Ballot Proposal Update: Ann Arbor Man Has Given $250K To Campaign To Legalize Marijuana

According To New Reports, Fundraising Slow For Numerous Groups Trying To Put Statewide Proposals On Ballots This Year

Executive Director
Michigan Campaign Finance Network

An Ann Arbor resident has single-handedly provided $250,000 to a ballot campaign that aims to legalize marijuana in Michigan, according to new campaign finance reports.

That Ann Arbor resident is Kevin McCaffery, 54, who’s listed as the president of RKB Enterprises Inc. In the last fundraising period, which covered Oct. 21 until Dec. 31, McCaffery gave $200,000 to the MI Legalize campaign, which would legalize all forms of marijuana for adults 21 and older.

McCaffery had previously given another $50,000 to the effort.

“People shouldn’t go to jail and have their lives ruined for something that’s harmless,” McCaffery said in a brief interview earlier this week.

McCaffery said he didn’t want to go into the details of his business operations. But he said his business doesn’t stand to benefit financially from the legalization of marijuana in Michigan.

RKB Enterprises incorporated in Michigan in 1988, according to state records. It also operates in West Virginia, according to records in that state. According to the Michigan records, RKB merged in 1991 with three Little Caesar’s businesses.

McCaffery’s $250,000 contributions to MI Legalize represent about 45 percent of the total amount the committee has reported raising, $548,359.

MI Legalize reported raising $275,188 during the last fundraising period of 2015. It reported spending $257,141 during the period.

In total, the committee said it’s spent $516,589. It reported $31,769 cash on hand at the end of the year.

Here’s a look at the fundraising reports of four other ballot committees:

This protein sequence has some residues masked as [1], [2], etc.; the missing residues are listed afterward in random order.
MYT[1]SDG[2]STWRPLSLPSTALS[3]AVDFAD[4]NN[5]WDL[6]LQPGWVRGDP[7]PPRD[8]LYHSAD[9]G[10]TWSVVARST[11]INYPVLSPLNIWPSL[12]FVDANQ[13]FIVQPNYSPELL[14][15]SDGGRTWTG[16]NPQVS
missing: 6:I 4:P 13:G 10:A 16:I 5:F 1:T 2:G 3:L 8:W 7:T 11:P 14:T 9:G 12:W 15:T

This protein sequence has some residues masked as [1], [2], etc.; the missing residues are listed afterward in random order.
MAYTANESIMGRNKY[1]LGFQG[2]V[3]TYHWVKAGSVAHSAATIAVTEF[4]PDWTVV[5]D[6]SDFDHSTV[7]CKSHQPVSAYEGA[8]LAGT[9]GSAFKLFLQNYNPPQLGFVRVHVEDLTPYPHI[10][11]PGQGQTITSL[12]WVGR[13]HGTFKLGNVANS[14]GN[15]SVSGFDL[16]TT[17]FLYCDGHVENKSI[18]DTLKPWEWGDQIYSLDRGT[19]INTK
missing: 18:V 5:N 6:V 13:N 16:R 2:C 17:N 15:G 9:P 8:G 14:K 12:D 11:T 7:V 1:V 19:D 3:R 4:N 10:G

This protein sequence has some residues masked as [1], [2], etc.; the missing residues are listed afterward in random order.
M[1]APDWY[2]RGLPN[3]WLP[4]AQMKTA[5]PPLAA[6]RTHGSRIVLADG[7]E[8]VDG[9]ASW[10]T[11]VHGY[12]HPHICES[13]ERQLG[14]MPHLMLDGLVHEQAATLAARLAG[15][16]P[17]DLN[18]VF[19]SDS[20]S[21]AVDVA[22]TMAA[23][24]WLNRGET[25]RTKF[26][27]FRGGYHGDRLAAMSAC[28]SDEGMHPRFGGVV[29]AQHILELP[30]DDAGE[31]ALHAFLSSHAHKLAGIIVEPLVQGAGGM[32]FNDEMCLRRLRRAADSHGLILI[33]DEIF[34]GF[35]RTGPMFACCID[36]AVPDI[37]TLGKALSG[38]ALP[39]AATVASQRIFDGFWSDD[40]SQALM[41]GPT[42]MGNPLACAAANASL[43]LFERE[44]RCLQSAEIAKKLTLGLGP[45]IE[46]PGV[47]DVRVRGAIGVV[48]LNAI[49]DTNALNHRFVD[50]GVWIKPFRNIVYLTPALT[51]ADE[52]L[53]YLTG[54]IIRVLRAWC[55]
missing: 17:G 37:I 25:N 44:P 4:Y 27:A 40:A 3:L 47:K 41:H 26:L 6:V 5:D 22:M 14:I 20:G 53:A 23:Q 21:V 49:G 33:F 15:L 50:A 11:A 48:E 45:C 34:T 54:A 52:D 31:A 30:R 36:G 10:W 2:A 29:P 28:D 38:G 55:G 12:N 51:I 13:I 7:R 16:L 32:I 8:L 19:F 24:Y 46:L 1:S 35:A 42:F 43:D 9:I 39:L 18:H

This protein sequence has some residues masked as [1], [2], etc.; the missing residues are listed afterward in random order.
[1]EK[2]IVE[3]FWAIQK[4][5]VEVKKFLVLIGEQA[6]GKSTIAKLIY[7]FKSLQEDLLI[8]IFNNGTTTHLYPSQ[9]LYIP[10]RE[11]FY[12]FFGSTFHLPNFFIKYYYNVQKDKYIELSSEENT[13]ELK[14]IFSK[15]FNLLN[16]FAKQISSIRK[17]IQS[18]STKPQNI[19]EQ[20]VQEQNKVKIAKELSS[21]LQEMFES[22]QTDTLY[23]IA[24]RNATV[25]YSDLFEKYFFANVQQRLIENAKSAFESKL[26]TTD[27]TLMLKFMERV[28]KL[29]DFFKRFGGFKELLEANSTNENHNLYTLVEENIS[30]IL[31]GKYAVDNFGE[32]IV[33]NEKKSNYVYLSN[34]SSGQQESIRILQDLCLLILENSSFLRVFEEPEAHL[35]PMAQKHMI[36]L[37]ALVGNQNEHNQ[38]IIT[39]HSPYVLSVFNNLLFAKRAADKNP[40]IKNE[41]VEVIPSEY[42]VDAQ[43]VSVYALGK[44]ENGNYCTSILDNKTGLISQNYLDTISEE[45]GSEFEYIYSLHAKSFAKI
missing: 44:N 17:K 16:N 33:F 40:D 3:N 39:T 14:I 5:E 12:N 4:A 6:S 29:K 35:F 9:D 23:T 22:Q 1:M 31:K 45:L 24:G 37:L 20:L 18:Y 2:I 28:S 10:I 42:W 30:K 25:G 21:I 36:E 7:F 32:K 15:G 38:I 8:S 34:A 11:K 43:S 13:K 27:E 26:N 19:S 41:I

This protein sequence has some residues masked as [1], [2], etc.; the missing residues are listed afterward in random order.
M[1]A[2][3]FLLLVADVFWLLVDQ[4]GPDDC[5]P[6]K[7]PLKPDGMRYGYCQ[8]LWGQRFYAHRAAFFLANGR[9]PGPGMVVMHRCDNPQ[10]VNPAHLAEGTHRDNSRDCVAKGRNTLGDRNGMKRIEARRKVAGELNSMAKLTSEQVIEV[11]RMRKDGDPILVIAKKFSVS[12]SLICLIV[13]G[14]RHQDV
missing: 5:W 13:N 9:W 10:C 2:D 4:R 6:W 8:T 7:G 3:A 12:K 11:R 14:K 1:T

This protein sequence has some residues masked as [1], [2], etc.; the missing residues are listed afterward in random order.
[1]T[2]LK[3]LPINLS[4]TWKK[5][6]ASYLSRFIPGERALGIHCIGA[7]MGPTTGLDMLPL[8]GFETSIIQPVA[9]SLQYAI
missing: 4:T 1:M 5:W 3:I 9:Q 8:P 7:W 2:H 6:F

Protecting Michigan Taxpayers is the ballot committee that wants to repeal the state’s prevailing wage. It filed reports this week for a period from Nov. 25 until Dec. 31 and for a period from Jan. 1 until Jan. 19. The committee’s fundraising activity during the periods was largely an in-kind contribution of $175,000 from the nonprofit Michigan Freedom Fund. From Nov. 25 until Jan. 19, the committee reported $50,348 in expenditures. It reported $15,943 cash on hand at the end of the reporting periods, Jan. 19.

— Fair Michigan, the ballot campaign to prohibit discrimination based on gender identity or sexual orientation, has suspended its efforts. But during the last campaign finance reporting period, it reported raising $1.01 million. The wide majority of that came from a $1 million loan from Ariel Nessel, owner of Nessel Development in Dallas, Texas. Lawyer Dana Nessel was spearheading the campaign. The committee reported $249,652 in in-kind contributions during the period. They came from Truscott Rossman,The Edelson Group, Glengariff Group Inc., Dykema and Nessel and Kessel Law.

— The Michigan Cannabis Coalition is another group hoping to legalize marijuana in Michigan. However, it reported raising $0 during the last reporting period. It reported spending $42,369 during the period. For the entire campaign, the committee has raised $351,420 and spent $326,593, according to its report. It reported $24,826 cash on hand at the end of 2015.

— The Committee To Ban Fracking In Michigan reported raising $7,969 during the last reporting period. Over the entire campaign, the committee has reported $61,093 in contributions. The committee reported spending $15,049 during the last period and has reported $37,270 in expenses for the entire cycle. It reported $40,817 cash on hand at the end of the year. Some of its top contributors for the last period were Jack Kineman, of Hastings, who gave $2,500, and the Green Party of Michigan, which chipped in $600.

* PHOTO CREDIT: The MI Legalize logo comes from the ballot campaign's official website.

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